Zane Woodford
The Halifax Examiner
July 30, 2021

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Read the judge’s decision

In a written decision released Friday but dated Monday, Justice Christa Brothers argued that the court would be setting too much of a precedent, that accepting the argument would mean decisions about any land “identified as having public value beyond the value of Crown lands generally” would be subject to a public process.

“Judicial acceptance of this ‘public trust doctrine’ would mean that Owls Head, and any other lands the government has recognized as having such public value, could not be sold without public consultation,” Brothers wrote.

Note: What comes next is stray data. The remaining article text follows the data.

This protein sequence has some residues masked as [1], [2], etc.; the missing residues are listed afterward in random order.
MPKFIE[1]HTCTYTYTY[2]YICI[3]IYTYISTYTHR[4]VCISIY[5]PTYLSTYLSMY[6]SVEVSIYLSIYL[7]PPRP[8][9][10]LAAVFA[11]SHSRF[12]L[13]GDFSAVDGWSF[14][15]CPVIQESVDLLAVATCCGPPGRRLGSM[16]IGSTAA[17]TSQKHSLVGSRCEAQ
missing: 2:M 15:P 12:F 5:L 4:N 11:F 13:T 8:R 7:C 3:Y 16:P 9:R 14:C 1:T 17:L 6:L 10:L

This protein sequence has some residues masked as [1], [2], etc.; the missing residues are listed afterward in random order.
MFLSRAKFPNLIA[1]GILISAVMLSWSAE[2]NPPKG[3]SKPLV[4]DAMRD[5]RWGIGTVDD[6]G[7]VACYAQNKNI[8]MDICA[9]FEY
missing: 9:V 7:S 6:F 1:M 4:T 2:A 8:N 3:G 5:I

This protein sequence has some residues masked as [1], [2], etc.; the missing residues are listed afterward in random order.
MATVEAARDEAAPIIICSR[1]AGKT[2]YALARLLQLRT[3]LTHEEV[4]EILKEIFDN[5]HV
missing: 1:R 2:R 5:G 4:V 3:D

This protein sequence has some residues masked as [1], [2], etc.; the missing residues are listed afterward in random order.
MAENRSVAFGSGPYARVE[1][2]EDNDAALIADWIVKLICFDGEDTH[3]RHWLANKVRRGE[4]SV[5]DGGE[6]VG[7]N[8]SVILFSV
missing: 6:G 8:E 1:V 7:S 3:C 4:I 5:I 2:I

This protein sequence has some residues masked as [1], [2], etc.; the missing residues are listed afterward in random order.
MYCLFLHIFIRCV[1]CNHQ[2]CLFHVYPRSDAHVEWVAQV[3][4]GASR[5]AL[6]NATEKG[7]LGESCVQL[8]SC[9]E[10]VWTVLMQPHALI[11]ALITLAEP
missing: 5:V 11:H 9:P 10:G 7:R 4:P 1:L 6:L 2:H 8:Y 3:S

“I conclude that recognition of the public trust doctrine proposed by the applicants would not represent the kind of incremental change to the common law that this court is permitted to make.”

In the timely decision, Brothers wrote that if citizens have a problem with politicians’ decisions, they should head to the polls.

“In such circumstances, if a remedy is sought by the public, the proper recourse in our constitutional democracy is not through the courts, but at the ballot box.”

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